Losing focus indeed… maybe they need a new Google-doodle integrating bifocals into the Google logo :-)

  • EntrepreNerd

    I am not sure I agree with any of this. I mean, what does it mean to “Lose Focus”?

    As far as I can tell the future is 1000 overlapping lines that fade in and out of the desires and dreams of the masses. No line is the right line and unless you take the time to look down each line for a potential road worth traveling, you will never live up to share holders expectations.

    The Cooperate Titans of our age are made up of nimble minds that trek forth on every road less traveled and find ways to monetize them. A heavy focus and rooted foundation are the things of some lost cooperate civilization. Now is the time for the money scouts of myth and legend. Those sure footed angel investors that not only have the skill to see down more then one line at a time but have an innate ability to see how the lines will merge and expand to become mega apps that society will wonder how they ever lived with out.

    This is where your Google’s step in, providing the infrastructure to allow anything new to have a truly global reach. (See App Engine)

    To address your concerns about Google seemingly stepping into media creation, I would have to say that this is just one more line out of 1000 that must be traveled.

    I would be willing to bet that Google is simply trying to show the Main Steam Media that there is a better way to produce content that makes everyone happy.

    Lets have a look;
    – I am not 100% clear on how the main stream media works out the contracts with the content creators. But I assume it has something to do with them providing the funding in exchange for all rights to the intellectual property of the artist.

    In steps Google;
    – Google tells the artist that they can keep all rights to there lifes work, and will get a % of the ad sales along with the media companies that fund and promote the production.
    – The media companies will still have the same role they have now only they will not have to pay the artists as much due to the Google Ad deal nor will they own the rights to it.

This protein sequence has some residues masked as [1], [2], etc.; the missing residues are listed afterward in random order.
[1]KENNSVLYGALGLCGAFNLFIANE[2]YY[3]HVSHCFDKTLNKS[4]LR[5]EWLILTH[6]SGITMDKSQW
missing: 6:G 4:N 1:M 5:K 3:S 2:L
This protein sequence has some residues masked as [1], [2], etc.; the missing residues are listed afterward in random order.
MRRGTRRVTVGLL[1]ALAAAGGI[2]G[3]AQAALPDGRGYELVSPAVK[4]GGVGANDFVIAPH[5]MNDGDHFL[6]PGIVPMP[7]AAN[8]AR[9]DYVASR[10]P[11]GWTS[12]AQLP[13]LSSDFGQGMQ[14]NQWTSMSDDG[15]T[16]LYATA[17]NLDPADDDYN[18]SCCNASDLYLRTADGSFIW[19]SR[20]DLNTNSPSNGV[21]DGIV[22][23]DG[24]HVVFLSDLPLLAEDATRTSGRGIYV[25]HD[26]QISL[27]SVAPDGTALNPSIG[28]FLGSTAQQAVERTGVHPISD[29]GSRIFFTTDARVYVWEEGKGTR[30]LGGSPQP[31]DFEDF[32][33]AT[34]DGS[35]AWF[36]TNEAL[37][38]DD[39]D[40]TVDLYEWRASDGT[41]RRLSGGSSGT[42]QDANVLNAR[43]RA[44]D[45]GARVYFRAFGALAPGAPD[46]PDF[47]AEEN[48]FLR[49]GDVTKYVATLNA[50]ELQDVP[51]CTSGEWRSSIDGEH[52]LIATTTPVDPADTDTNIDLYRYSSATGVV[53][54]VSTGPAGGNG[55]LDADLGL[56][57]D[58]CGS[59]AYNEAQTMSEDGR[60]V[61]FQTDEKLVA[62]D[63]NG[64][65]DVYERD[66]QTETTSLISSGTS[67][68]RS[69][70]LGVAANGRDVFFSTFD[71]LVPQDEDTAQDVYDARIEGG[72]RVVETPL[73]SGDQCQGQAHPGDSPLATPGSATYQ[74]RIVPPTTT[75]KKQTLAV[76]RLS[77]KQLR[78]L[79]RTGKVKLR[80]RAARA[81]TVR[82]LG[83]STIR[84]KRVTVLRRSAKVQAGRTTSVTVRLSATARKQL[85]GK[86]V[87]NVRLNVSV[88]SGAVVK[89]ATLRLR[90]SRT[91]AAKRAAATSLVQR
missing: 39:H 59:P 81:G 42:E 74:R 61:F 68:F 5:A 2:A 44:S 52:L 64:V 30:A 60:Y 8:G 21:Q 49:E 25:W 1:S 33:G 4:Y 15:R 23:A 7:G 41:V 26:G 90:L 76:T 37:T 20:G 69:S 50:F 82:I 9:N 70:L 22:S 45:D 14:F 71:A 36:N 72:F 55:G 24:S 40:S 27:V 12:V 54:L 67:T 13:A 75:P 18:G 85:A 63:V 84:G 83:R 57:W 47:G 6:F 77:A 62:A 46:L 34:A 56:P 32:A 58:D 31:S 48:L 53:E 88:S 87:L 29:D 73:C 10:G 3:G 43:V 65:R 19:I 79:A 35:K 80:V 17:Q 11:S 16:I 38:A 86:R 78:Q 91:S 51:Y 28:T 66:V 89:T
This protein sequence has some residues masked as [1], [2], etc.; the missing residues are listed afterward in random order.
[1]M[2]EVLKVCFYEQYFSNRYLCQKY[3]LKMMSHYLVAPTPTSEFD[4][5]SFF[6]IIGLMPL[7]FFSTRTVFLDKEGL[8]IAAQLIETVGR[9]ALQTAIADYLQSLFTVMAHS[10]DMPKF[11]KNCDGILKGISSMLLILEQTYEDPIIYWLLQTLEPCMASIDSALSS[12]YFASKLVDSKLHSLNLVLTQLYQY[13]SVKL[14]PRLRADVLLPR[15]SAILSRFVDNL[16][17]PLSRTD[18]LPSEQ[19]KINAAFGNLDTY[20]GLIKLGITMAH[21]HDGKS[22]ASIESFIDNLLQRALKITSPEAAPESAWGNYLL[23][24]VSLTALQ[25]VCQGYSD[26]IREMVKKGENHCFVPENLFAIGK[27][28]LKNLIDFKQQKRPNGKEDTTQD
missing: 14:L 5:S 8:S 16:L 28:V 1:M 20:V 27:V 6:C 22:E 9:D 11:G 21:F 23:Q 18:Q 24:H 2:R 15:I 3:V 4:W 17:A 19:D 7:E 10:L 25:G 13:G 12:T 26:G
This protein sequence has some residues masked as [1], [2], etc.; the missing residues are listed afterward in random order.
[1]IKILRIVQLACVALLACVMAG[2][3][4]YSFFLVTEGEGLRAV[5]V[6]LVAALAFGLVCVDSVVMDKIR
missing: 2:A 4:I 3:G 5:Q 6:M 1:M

– THIS IS IMPORTANT! Because the media companies do not own the rights to any future creations the copy right holder in the artist and it is for him/her to decide if the content should be strewn all over the internet making HIM/HER ad related revenue!

    So, lets assume that Google has something in place to make this an easy transition for the major media companies. Lets also assume that they are not interested in working with Google, and rightly so, even if they will make more money for their share holders.

    Taking into account that Google is indeed still the legendary company Google, I would be willing to bet that they force this idea onto the MSM by going through the Artist and telling them to insist on a Google Ad Deal. (Google Apps by-passing IT ring a bell?)

    So has Google “Lost Focus” or gained perspective? Only time will tell.

  • I agree — I think Google was known for its simplicity of searching the World Wide Web versus other search engines. I know that my choice of using Google is because it is so clean and it was there to do only one thing which is to search. Yahoo definitely lose my vote as it advertises way too much and it is crowded with text on their homepage which causes distractions.

    Google had best branch off to another DBA for other interactive medias instead of complicating the search environment.

  • greyman

    No, I don’t think they are losing focus. They just have resources to try other things, learn from them and make some money out of it. They are still improving both organic search and adwords, where they are still #1.

  • thateagle

    From a business standpoint, I think I understand why they would “cast a wide net” and see what they catch. For one, they have a lot of cash flow and it is always better to invest in different things than to let money sleep. It is also better to have a wide selection of services and extend those that grow, than to completely miss the train and have to buy big later. (Like what happened with YouTube.)

    But I agree with the article. It is true that I would prefer to see Google work on its core services. (I would not be the first one asking for a Google Analytics API for one.)

    But what do we know, Yahoo is opening its API and if it really works like they hope it will, we will see some or much innovation come from there. Google feels safe on their search front right now and it is probably part of why they are pushing other services, but this might change very soon.

  • joey

    I like reading Sitepoint blog articles, but I have one small request…